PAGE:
There was offered this example from real life – a person who has fostered 3 babies/toddlers in the last 3-4 years. They were not reunified with their parents. One went to an extended family member. The other two were placed for adoption through Child Protective Services. This person has 5 children of her own. Three are still at home. She doesn’t want to raise another child for 18 years. But she does feel strongly about providing a safe place for children – while their parents work their plan. Her position is hard for some to understand. People ask her how she can “just give them up after 8 months or a year in her home” and she simply says – “they were never meant to be here forever.”

What It Costs

A few days ago, the New York Times had an article titled What I Spent To Adopt My Child.  Sharing some statistics, facts and excerpts today.

Each adoption process shares the same ultimate purpose: to unite children who need families with those that want children. Yet, despite this common goal, the price tag of adoption in the United States varies widely.

The cost depends on what path you choose: If adopting through the public foster care system, your total out-of-pocket expenses can be next to nothing. If you hope to adopt a newborn, however, the cost can reach $45,000 or sometimes higher if you’re adopting from outside the country.

There are two main paths to adopt an infant in the United States: through a lawyer, often referred to as an “independent adoption,” or through an agency. An independent adoption can cost $15,000 to $40,000.  My youngest sister chose through a lawyer.  Some of her living and medical expenses were covered by the adoptive parents.  Prospective parents are responsible for finding a birth mother.  My sister received several packets from hopeful adoptive parents and shared them with me for my own impressions about her choice.  Her choice was always her own and she always knew she was going to surrender her baby from early on in her pregnancy.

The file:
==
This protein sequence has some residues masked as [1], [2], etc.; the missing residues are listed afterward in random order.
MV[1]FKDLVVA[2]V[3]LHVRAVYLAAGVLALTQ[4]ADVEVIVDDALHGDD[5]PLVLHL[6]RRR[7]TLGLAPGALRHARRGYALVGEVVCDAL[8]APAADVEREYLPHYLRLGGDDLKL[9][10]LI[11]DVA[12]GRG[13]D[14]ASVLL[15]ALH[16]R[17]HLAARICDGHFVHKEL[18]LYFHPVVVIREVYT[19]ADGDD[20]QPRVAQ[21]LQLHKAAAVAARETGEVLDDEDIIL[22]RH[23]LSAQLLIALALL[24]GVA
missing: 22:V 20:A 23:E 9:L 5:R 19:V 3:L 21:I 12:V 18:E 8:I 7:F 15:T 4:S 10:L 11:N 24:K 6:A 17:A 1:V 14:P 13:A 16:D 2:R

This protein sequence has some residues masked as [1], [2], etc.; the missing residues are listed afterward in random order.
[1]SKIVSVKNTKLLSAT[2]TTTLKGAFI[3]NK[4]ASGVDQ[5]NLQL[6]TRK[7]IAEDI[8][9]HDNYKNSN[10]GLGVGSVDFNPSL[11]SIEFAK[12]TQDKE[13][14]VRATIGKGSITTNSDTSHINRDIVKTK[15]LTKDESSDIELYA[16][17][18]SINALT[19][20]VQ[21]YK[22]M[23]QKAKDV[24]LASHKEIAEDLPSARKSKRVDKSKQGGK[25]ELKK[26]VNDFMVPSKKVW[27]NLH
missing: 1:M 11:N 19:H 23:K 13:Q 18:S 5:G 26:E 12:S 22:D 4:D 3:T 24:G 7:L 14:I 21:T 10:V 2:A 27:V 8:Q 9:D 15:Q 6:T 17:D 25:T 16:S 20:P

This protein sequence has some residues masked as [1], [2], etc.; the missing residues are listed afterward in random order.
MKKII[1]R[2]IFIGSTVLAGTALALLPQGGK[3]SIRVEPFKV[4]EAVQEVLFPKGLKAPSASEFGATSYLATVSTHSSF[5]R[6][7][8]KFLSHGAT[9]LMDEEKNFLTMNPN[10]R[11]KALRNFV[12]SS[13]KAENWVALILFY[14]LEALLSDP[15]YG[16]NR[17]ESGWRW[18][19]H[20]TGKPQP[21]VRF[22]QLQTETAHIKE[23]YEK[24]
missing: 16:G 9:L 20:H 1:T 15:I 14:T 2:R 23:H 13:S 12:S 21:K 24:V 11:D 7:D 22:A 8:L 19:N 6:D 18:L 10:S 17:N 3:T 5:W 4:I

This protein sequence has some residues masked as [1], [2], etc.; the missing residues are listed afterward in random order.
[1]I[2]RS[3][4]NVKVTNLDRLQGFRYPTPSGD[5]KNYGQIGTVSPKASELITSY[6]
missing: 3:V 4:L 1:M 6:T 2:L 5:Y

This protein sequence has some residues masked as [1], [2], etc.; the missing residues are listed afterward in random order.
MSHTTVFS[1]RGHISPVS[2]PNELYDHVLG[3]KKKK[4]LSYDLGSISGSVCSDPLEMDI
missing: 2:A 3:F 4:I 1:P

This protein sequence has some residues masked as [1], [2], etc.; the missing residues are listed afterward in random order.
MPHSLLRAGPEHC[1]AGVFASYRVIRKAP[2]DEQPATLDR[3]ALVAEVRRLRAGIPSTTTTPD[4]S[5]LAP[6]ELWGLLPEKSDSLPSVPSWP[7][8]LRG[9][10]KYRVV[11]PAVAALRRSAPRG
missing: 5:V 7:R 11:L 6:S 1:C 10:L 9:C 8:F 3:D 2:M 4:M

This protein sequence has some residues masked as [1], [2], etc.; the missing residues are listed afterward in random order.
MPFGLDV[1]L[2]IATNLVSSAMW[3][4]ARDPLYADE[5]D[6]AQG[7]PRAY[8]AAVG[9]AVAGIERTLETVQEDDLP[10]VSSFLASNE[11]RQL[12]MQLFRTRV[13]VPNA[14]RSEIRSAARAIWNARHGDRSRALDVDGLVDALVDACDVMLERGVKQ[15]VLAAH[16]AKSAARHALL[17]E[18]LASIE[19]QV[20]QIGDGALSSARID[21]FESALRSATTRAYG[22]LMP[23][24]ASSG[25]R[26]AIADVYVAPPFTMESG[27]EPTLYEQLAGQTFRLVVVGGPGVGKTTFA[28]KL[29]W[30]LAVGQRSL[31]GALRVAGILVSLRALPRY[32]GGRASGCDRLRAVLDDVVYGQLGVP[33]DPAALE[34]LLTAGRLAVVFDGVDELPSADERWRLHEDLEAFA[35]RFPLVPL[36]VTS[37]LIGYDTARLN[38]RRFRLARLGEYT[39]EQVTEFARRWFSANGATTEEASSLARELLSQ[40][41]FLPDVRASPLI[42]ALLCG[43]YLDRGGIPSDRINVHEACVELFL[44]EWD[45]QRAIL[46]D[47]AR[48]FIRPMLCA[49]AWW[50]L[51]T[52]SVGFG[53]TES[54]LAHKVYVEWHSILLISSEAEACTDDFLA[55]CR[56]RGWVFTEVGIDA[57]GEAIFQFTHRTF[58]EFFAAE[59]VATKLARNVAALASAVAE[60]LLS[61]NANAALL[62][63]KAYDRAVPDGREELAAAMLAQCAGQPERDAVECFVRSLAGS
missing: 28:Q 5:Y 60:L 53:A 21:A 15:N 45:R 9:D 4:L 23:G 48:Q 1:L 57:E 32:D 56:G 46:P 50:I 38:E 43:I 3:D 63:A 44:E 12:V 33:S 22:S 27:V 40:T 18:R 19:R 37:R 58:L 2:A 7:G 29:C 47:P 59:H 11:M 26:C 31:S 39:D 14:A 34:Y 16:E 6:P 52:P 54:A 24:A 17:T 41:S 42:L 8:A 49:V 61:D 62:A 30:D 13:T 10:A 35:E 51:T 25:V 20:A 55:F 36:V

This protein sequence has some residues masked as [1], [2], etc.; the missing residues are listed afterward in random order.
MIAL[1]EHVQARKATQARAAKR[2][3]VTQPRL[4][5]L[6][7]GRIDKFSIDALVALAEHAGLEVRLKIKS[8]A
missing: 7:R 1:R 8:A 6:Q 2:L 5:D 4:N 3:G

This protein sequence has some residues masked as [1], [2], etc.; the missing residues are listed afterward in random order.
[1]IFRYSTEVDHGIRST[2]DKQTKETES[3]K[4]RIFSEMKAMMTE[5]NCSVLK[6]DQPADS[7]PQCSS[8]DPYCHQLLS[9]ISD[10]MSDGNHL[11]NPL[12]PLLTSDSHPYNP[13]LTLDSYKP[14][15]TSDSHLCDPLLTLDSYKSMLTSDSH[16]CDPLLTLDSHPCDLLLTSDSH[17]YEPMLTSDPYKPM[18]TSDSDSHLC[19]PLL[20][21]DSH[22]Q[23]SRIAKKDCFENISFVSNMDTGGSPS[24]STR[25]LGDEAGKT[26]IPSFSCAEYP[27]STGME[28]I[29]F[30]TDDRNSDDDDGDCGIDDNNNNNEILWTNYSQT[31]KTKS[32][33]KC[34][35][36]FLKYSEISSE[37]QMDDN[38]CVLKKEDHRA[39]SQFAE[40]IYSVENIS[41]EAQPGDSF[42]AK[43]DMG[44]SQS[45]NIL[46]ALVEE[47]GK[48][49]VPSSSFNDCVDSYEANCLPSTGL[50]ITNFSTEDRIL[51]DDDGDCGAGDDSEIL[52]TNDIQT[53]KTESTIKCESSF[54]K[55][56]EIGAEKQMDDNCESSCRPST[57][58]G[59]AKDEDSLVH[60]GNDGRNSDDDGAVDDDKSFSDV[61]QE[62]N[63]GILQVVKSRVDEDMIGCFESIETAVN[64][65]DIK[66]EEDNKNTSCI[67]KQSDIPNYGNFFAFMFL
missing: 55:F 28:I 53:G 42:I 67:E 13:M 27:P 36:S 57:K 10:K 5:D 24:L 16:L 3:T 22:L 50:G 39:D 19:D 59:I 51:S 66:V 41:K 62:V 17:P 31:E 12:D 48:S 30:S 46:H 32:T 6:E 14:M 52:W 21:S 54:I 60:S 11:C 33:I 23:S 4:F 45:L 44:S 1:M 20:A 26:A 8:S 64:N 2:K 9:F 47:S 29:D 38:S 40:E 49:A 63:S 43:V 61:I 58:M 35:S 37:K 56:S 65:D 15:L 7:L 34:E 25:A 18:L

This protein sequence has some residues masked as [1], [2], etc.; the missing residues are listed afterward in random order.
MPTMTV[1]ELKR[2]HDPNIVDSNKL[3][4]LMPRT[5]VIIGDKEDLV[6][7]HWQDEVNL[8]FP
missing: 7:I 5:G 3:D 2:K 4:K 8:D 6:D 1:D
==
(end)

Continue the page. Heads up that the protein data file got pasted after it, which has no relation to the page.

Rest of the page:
My other sister’s surrender went through an agency.  When adopting through an agency, costs can vary by state, ranging from $20,000 to $45,000.  The cost covers organizational, legal and medical expenses. And all agencies operate differently.  It is up to the prospective parents to carefully review what is and is not covered in their rate prior to signing with any agency.

One same sex male couple in this article who adopted a 9 year boy out of Foster Care comes the closest to one of the better outcomes.  Older children in Foster Care need loving and stable homes more than most of the infant adoptions (which are primarily due to financially unsupported mothers).  This couple recently celebrated 14 years of marriage.  Seems stable enough to me.  One of the partners in this relationship is an adult adoptee.  When asked to total the out-of-pocket expenses this couple allocated toward their adoption, one said, “At the risk of sounding glib — gas money. Otherwise, nothing. No processing fees, or surprise $1,000 bills here and there, and that’s very typical of the foster care experience.”

You can search the NY Times for this article.  I’ll even give you the link – What I Spent To Adopt My Child.